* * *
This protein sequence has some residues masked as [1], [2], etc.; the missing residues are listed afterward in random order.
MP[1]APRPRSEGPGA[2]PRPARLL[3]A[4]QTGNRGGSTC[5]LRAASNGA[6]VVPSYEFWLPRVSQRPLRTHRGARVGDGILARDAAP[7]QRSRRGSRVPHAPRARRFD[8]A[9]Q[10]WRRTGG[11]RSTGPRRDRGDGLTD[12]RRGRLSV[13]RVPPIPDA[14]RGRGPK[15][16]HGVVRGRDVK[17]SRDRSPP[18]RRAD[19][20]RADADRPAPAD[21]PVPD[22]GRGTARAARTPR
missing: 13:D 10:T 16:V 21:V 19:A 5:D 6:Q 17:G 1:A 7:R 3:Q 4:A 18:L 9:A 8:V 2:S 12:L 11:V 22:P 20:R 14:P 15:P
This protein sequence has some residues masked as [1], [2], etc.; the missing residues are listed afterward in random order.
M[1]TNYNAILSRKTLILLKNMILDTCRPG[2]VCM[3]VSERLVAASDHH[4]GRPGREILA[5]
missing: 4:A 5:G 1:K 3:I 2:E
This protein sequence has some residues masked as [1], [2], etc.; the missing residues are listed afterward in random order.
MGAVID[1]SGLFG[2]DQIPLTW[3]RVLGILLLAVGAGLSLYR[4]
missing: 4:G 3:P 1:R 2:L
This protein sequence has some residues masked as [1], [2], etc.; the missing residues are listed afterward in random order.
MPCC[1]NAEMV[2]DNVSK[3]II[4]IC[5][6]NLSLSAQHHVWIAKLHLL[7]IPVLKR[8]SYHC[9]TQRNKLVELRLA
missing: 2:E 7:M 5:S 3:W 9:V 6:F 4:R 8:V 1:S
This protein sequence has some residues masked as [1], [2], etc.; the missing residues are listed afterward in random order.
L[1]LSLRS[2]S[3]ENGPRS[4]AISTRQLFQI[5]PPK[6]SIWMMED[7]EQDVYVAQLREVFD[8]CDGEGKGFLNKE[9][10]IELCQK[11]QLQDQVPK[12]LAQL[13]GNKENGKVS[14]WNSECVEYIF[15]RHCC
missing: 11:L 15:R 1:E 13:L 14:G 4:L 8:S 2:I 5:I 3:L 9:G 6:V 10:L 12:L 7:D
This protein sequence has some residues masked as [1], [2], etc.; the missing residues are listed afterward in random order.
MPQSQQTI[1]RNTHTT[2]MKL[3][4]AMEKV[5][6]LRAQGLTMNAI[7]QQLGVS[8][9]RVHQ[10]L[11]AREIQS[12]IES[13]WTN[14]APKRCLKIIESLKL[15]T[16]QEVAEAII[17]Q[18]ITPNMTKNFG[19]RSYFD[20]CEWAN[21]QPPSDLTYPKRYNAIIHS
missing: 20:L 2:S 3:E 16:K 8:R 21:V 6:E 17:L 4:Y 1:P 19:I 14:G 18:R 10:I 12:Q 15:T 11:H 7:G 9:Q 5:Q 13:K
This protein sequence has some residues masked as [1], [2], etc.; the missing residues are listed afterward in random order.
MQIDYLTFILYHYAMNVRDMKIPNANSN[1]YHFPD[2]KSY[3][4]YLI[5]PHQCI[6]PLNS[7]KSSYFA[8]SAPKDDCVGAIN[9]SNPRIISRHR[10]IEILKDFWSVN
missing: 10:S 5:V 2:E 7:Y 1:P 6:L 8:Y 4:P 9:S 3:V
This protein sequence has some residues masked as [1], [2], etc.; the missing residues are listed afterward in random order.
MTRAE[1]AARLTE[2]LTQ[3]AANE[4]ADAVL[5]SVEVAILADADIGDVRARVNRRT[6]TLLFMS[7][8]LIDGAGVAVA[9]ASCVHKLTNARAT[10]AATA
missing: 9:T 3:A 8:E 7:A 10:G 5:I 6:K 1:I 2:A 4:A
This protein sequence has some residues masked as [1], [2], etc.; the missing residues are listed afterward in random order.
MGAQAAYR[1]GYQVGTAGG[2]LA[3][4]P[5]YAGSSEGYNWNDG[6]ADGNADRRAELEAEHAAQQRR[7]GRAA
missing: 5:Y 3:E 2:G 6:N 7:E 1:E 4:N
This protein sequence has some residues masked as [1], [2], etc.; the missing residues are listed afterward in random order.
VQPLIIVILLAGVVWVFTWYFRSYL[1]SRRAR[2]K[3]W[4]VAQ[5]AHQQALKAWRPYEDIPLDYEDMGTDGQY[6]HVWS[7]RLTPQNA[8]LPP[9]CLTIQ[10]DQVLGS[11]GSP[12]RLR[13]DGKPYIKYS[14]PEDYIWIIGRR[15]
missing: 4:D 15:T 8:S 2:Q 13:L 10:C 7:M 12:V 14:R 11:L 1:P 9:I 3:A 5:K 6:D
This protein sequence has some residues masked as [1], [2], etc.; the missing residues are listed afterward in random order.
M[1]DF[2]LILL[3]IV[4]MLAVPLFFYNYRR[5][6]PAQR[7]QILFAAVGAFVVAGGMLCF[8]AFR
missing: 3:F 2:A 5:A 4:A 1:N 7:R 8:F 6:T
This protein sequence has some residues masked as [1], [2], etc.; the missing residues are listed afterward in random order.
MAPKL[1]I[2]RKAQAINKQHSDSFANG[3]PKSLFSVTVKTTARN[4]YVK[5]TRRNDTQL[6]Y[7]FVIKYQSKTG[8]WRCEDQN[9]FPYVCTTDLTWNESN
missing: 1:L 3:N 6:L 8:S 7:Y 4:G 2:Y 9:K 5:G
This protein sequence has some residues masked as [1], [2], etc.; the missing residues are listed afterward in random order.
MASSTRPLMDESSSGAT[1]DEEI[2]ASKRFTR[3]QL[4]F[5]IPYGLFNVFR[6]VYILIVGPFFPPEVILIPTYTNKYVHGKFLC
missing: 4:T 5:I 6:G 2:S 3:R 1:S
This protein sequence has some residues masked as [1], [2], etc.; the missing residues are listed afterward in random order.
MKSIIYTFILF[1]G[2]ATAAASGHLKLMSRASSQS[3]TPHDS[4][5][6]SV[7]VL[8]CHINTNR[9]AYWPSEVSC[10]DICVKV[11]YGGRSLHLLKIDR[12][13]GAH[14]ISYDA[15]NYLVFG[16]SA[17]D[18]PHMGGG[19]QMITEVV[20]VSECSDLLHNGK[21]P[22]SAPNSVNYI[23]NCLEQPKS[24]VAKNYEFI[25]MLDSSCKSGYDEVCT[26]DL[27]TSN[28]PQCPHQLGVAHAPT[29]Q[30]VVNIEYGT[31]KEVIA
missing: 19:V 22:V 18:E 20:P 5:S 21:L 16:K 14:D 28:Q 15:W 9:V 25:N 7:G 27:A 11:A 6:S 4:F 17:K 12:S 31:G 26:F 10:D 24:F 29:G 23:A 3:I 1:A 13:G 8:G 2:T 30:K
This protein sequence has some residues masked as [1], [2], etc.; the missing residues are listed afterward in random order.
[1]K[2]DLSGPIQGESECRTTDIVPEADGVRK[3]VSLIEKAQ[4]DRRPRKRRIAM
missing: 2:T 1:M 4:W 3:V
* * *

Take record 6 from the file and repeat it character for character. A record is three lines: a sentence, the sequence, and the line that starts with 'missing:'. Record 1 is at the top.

This protein sequence has some residues masked as [1], [2], etc.; the missing residues are listed afterward in random order.
MPQSQQTI[1]RNTHTT[2]MKL[3][4]AMEKV[5][6]LRAQGLTMNAI[7]QQLGVS[8][9]RVHQ[10]L[11]AREIQS[12]IES[13]WTN[14]APKRCLKIIESLKL[15]T[16]QEVAEAII[17]Q[18]ITPNMTKNFG[19]RSYFD[20]CEWAN[21]QPPSDLTYPKRYNAIIHS
missing: 20:L 2:S 3:E 16:K 8:R 21:V 6:E 17:L 4:Y 1:P 19:I 14:G 18:R 10:I 12:Q 15:T 11:H 7:G 9:Q 5:Q 13:K